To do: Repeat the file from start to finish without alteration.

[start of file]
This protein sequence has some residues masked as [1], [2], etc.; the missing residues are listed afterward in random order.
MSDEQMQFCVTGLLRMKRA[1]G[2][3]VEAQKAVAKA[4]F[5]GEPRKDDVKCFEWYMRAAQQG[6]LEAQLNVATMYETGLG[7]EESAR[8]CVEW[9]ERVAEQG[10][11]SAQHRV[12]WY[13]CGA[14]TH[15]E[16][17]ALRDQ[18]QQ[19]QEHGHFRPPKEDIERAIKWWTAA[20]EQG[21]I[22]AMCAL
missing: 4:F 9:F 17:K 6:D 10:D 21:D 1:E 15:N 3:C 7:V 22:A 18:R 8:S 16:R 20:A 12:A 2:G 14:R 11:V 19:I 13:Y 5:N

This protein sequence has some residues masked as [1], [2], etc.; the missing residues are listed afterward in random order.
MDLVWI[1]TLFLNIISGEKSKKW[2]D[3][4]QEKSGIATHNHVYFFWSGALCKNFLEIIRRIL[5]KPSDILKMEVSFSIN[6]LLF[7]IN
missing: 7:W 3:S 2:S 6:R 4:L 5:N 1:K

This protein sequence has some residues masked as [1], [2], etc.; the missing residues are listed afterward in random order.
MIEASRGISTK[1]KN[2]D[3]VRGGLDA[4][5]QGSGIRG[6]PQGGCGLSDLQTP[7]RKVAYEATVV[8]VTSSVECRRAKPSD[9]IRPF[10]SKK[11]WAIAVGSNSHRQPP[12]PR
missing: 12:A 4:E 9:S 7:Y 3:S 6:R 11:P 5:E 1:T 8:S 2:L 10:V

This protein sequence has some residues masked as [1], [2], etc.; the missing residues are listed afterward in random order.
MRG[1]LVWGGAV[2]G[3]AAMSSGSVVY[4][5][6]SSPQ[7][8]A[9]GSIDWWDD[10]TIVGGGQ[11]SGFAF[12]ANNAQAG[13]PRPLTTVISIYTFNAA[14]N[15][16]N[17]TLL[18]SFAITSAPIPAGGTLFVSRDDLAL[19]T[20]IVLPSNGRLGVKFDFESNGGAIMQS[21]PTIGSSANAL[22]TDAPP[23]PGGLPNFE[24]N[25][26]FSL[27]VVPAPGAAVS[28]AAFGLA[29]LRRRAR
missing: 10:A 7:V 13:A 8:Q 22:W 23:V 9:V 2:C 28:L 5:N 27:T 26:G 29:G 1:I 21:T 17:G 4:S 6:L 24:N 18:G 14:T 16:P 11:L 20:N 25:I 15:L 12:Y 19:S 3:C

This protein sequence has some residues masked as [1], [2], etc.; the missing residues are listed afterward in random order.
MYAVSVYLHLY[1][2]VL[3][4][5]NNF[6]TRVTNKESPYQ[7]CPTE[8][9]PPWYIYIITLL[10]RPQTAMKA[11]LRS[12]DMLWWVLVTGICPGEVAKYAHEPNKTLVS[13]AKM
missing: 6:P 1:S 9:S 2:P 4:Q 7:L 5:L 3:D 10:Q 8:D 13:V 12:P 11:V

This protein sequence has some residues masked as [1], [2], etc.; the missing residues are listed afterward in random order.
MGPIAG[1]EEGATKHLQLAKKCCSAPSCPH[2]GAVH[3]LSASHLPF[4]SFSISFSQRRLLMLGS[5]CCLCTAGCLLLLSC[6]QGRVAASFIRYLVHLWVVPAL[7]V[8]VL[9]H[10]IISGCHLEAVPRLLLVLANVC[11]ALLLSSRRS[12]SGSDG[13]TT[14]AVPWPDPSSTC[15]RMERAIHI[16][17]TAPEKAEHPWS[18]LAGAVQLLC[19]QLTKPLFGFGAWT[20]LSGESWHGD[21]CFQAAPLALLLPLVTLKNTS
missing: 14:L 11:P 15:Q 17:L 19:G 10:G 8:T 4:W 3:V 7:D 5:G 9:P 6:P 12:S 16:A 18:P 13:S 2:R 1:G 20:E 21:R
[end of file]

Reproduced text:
This protein sequence has some residues masked as [1], [2], etc.; the missing residues are listed afterward in random order.
MSDEQMQFCVTGLLRMKRA[1]G[2][3]VEAQKAVAKA[4]F[5]GEPRKDDVKCFEWYMRAAQQG[6]LEAQLNVATMYETGLG[7]EESAR[8]CVEW[9]ERVAEQG[10][11]SAQHRV[12]WY[13]CGA[14]TH[15]E[16][17]ALRDQ[18]QQ[19]QEHGHFRPPKEDIERAIKWWTAA[20]EQG[21]I[22]AMCAL
missing: 4:F 9:F 17:K 6:D 10:D 21:D 1:E 15:N 3:C 7:V 22:A 18:R 8:S 16:R 20:A 12:A 2:G 14:R 11:V 19:I 13:Y 5:N

This protein sequence has some residues masked as [1], [2], etc.; the missing residues are listed afterward in random order.
MDLVWI[1]TLFLNIISGEKSKKW[2]D[3][4]QEKSGIATHNHVYFFWSGALCKNFLEIIRRIL[5]KPSDILKMEVSFSIN[6]LLF[7]IN
missing: 7:W 3:S 2:S 6:R 4:L 5:N 1:K

This protein sequence has some residues masked as [1], [2], etc.; the missing residues are listed afterward in random order.
MIEASRGISTK[1]KN[2]D[3]VRGGLDA[4][5]QGSGIRG[6]PQGGCGLSDLQTP[7]RKVAYEATVV[8]VTSSVECRRAKPSD[9]IRPF[10]SKK[11]WAIAVGSNSHRQPP[12]PR
missing: 12:A 4:E 9:S 7:Y 3:S 6:R 11:P 5:E 1:T 8:S 2:L 10:V

This protein sequence has some residues masked as [1], [2], etc.; the missing residues are listed afterward in random order.
MRG[1]LVWGGAV[2]G[3]AAMSSGSVVY[4][5][6]SSPQ[7][8]A[9]GSIDWWDD[10]TIVGGGQ[11]SGFAF[12]ANNAQAG[13]PRPLTTVISIYTFNAA[14]N[15][16]N[17]TLL[18]SFAITSAPIPAGGTLFVSRDDLAL[19]T[20]IVLPSNGRLGVKFDFESNGGAIMQS[21]PTIGSSANAL[22]TDAPP[23]PGGLPNFE[24]N[25][26]FSL[27]VVPAPGAAVS[28]AAFGLA[29]LRRRAR
missing: 10:A 7:V 13:A 8:Q 22:W 23:V 9:V 2:C 28:L 5:N 27:T 26:G 29:G 1:I 21:T 17:G 4:S 6:L 24:N 18:G 14:T 16:P 11:L 20:N 25:I 15:L 12:Y 19:S 3:C

This protein sequence has some residues masked as [1], [2], etc.; the missing residues are listed afterward in random order.
MYAVSVYLHLY[1][2]VL[3][4][5]NNF[6]TRVTNKESPYQ[7]CPTE[8][9]PPWYIYIITLL[10]RPQTAMKA[11]LRS[12]DMLWWVLVTGICPGEVAKYAHEPNKTLVS[13]AKM
missing: 6:P 1:S 9:S 2:P 4:Q 7:L 5:L 3:D 10:Q 8:D 13:V 12:P 11:V

This protein sequence has some residues masked as [1], [2], etc.; the missing residues are listed afterward in random order.
MGPIAG[1]EEGATKHLQLAKKCCSAPSCPH[2]GAVH[3]LSASHLPF[4]SFSISFSQRRLLMLGS[5]CCLCTAGCLLLLSC[6]QGRVAASFIRYLVHLWVVPAL[7]V[8]VL[9]H[10]IISGCHLEAVPRLLLVLANVC[11]ALLLSSRRS[12]SGSDG[13]TT[14]AVPWPDPSSTC[15]RMERAIHI[16][17]TAPEKAEHPWS[18]LAGAVQLLC[19]QLTKPLFGFGAWT[20]LSGESWHGD[21]CFQAAPLALLLPLVTLKNTS
missing: 14:L 11:P 15:Q 17:L 19:G 10:G 8:T 4:W 3:V 7:D 5:G 9:P 6:P 12:S 16:A 18:P 13:S 2:R 1:G 20:E 21:R